WhatsApp calling is now a reality for Android users. However, can you really think of replacing it with regular calls?
WhatsApp calling is now a reality for Android users. However, can you really think of replacing it with regular calls? WhatsApp calls are obviously not free, unless you are using someone else’s WiFi. Both parties in a call needs to spend data and it seems that the caller needs to spend more. Also, the present quality of WhatsApp calls is simply not something you can live with.
A minute of WhatsApp call costs around 0.15 MB to 0.20 MB of 3G data. This means a 5-minute call costs around 1MB of 3G data. The call quality on 3G networks is decent but on 2G, there is a considerable amount of lag. Also, on 2G, a minute of WhatsApp call costs around 0.35MB which is surprisingly higher than 3G.
Without mobile internet plans, the standard data rates for most operators are 4p /10 KB (3G) and 10p / 10 KB (2G). This roughly translates to Re 1 per minute of WhatsApp call on 3G and Rs 2.50 per minute on 2G network.
For local and STD calls in India, WhatsApp calls make little sense, even on 3G data, when the experience is compared to regular voice calls with per second pulse in cents. For international calls, WhatsApp calling is a great feature only if you are on WiFi. With the present state of 3G and 2G mobile Internet in the country, you simply cannot make an international call while on-the-go.
Even if WhatsApp tries to better call quality, thanks to their developers in advance, can we expect telecom service providers to not prove to be a hindrance?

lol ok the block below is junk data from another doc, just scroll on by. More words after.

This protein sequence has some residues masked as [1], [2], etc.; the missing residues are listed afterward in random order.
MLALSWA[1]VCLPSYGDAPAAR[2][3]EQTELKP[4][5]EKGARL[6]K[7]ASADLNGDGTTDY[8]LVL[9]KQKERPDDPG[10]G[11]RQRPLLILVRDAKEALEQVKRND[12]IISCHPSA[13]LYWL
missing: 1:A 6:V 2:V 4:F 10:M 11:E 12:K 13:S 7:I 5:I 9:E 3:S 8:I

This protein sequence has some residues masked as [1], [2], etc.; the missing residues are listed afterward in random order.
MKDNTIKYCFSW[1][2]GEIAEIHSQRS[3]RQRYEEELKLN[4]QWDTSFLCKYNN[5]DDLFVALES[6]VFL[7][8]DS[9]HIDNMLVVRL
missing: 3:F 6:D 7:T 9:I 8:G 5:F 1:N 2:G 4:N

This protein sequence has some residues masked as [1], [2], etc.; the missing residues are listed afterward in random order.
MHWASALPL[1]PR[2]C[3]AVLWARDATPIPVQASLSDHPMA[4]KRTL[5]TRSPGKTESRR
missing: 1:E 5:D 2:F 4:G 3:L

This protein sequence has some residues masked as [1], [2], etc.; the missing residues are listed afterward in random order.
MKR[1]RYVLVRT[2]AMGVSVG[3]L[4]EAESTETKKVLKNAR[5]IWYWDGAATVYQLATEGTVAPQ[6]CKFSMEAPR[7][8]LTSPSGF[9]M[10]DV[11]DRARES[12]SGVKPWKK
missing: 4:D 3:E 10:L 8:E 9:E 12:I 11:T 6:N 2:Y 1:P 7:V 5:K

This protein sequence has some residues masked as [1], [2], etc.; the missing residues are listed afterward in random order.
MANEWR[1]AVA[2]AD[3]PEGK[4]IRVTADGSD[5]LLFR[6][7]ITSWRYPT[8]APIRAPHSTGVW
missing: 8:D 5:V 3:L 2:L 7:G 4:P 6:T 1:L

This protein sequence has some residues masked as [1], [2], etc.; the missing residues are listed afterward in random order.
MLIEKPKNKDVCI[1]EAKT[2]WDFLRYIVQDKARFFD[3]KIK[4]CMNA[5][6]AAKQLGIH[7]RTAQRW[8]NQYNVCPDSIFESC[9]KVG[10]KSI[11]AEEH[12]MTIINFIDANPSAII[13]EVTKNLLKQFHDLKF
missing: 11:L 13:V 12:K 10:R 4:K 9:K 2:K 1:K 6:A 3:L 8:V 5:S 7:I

When Airtel announced their VoIP packs in India, a massive social media outrage forced Airtel to re-think its plan. For the time being, the net neutrality protests worked. But in the long run, how can we be sure that TSPs will not have a hand in the call quality of these apps? From a business perspective, TSPs may not charge extra for using services like WhatsApp, Viber, Skype, etc. But it can surely put the brakes on the voice call experience so that subscribers are forced to opt for regular voice calls. We can never be sure what TSPs are doing in the background.
While the net neutrality debate continues, as an excited WhatsApp user (like you) I tried to use mostly WhatsApp calls to take care of my communication needs for a day. I am on Vodafone 3G in New Delhi. Here’s my experience.
As a caller:
The caller has to have better speeds for better experience. I dialed my friend who was on an 8Mbps WiFi connection at home from my 3G mobile internet. There were no lags but the voice echoed a lot and it was very noisy. The experience was a bit better when the other person called me back.
Another call to a friend using 3G data, the experience was similar- echo and noise. Now, I shifted to 2G to call someone on 3G. At first, the call did not connect. There was a huge lag when the call ultimately got connected. On the other hand, when my friend using 3G called me on 2G network, the experience was better.
On 3G, 2G, WiFi:
While you can expect the call to get connected on 3G, WhatsApp call simply gets paralysed on 2G networks. When connected to WiFi, there are no issues with the call as such apart from the echo problem. Facebook Messenger calls on WiFi does a far better job than this.
Overall, while using WhatsApp calls on mobile internet, its very difficult to have a conversation for more than two minutes. With this current state, telecos do not have much reasons to get bothered about people not doing regular voice calls.